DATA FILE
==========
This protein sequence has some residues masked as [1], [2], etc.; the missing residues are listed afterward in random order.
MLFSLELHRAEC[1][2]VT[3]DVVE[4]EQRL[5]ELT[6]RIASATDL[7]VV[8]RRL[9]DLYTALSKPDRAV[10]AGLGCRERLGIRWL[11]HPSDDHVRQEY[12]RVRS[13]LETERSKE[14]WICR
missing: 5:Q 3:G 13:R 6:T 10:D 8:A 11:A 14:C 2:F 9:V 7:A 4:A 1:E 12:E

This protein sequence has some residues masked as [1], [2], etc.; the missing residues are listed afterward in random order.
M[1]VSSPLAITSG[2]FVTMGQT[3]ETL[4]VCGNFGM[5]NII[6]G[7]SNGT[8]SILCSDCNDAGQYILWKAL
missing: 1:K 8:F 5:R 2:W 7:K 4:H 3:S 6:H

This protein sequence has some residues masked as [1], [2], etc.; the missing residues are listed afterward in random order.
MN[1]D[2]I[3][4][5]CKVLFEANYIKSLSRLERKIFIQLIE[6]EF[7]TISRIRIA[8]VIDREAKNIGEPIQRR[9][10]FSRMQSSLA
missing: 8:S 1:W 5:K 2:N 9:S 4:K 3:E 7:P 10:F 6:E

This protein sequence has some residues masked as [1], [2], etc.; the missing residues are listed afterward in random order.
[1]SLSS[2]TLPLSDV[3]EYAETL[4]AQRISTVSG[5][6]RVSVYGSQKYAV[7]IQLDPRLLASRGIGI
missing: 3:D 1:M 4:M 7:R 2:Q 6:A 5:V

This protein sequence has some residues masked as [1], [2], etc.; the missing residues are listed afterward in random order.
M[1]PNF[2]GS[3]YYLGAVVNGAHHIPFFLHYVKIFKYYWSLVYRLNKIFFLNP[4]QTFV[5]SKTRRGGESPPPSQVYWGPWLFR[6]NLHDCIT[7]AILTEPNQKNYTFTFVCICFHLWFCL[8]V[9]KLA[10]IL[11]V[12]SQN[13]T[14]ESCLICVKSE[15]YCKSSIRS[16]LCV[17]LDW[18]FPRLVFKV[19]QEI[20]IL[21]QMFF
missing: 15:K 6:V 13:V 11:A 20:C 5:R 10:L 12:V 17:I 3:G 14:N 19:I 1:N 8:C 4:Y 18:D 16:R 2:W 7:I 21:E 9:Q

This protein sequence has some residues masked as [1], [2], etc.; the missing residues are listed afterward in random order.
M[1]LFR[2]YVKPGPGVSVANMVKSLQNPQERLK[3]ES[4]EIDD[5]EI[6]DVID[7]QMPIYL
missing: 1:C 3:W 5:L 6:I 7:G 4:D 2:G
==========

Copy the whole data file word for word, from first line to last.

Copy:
This protein sequence has some residues masked as [1], [2], etc.; the missing residues are listed afterward in random order.
MLFSLELHRAEC[1][2]VT[3]DVVE[4]EQRL[5]ELT[6]RIASATDL[7]VV[8]RRL[9]DLYTALSKPDRAV[10]AGLGCRERLGIRWL[11]HPSDDHVRQEY[12]RVRS[13]LETERSKE[14]WICR
missing: 5:Q 3:G 13:R 6:T 10:D 8:A 11:A 14:C 2:F 9:V 7:A 4:A 1:E 12:E

This protein sequence has some residues masked as [1], [2], etc.; the missing residues are listed afterward in random order.
M[1]VSSPLAITSG[2]FVTMGQT[3]ETL[4]VCGNFGM[5]NII[6]G[7]SNGT[8]SILCSDCNDAGQYILWKAL
missing: 1:K 8:F 5:R 2:W 7:K 4:H 3:S 6:H

This protein sequence has some residues masked as [1], [2], etc.; the missing residues are listed afterward in random order.
MN[1]D[2]I[3][4][5]CKVLFEANYIKSLSRLERKIFIQLIE[6]EF[7]TISRIRIA[8]VIDREAKNIGEPIQRR[9][10]FSRMQSSLA
missing: 8:S 1:W 5:K 2:N 9:S 4:K 3:E 7:P 10:F 6:E

This protein sequence has some residues masked as [1], [2], etc.; the missing residues are listed afterward in random order.
[1]SLSS[2]TLPLSDV[3]EYAETL[4]AQRISTVSG[5][6]RVSVYGSQKYAV[7]IQLDPRLLASRGIGI
missing: 3:D 1:M 4:M 7:R 2:Q 6:A 5:V

This protein sequence has some residues masked as [1], [2], etc.; the missing residues are listed afterward in random order.
M[1]PNF[2]GS[3]YYLGAVVNGAHHIPFFLHYVKIFKYYWSLVYRLNKIFFLNP[4]QTFV[5]SKTRRGGESPPPSQVYWGPWLFR[6]NLHDCIT[7]AILTEPNQKNYTFTFVCICFHLWFCL[8]V[9]KLA[10]IL[11]V[12]SQN[13]T[14]ESCLICVKSE[15]YCKSSIRS[16]LCV[17]LDW[18]FPRLVFKV[19]QEI[20]IL[21]QMFF
missing: 15:K 6:V 13:V 11:A 20:C 5:R 10:L 12:V 17:I 3:G 14:N 19:I 1:N 8:C 4:Y 18:D 16:R 2:W 7:I 21:E 9:Q

This protein sequence has some residues masked as [1], [2], etc.; the missing residues are listed afterward in random order.
M[1]LFR[2]YVKPGPGVSVANMVKSLQNPQERLK[3]ES[4]EIDD[5]EI[6]DVID[7]QMPIYL
missing: 1:C 3:W 5:L 6:I 7:G 4:D 2:G